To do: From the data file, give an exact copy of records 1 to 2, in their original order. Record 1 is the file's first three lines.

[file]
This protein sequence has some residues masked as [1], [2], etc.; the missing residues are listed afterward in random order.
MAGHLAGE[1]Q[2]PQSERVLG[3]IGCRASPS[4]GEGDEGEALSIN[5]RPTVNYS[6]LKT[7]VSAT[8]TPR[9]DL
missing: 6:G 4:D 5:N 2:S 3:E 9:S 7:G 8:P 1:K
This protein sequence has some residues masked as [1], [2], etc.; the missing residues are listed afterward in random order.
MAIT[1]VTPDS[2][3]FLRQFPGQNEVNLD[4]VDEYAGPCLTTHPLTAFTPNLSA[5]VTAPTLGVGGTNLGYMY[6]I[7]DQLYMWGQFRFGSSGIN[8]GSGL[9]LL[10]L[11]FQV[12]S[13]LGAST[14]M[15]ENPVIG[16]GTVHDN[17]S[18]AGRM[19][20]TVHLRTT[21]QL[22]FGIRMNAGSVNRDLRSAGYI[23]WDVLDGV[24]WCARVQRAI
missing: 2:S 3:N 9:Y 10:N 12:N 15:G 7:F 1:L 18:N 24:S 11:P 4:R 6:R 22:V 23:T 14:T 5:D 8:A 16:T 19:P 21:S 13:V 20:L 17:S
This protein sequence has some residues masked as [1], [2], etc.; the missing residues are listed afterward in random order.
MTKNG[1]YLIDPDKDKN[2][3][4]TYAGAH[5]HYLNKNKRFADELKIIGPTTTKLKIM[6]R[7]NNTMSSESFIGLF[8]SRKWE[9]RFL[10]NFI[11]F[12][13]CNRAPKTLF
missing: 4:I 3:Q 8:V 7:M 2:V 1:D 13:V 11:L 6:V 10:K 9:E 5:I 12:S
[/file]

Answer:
This protein sequence has some residues masked as [1], [2], etc.; the missing residues are listed afterward in random order.
MAGHLAGE[1]Q[2]PQSERVLG[3]IGCRASPS[4]GEGDEGEALSIN[5]RPTVNYS[6]LKT[7]VSAT[8]TPR[9]DL
missing: 6:G 4:D 5:N 2:S 3:E 9:S 7:G 8:P 1:K
This protein sequence has some residues masked as [1], [2], etc.; the missing residues are listed afterward in random order.
MAIT[1]VTPDS[2][3]FLRQFPGQNEVNLD[4]VDEYAGPCLTTHPLTAFTPNLSA[5]VTAPTLGVGGTNLGYMY[6]I[7]DQLYMWGQFRFGSSGIN[8]GSGL[9]LL[10]L[11]FQV[12]S[13]LGAST[14]M[15]ENPVIG[16]GTVHDN[17]S[18]AGRM[19][20]TVHLRTT[21]QL[22]FGIRMNAGSVNRDLRSAGYI[23]WDVLDGV[24]WCARVQRAI
missing: 2:S 3:N 9:Y 10:N 12:N 15:G 7:F 1:L 18:N 24:S 11:P 4:R 6:R 22:V 23:T 14:T 5:D 8:A 16:T 19:P 21:S 13:V 20:L 17:S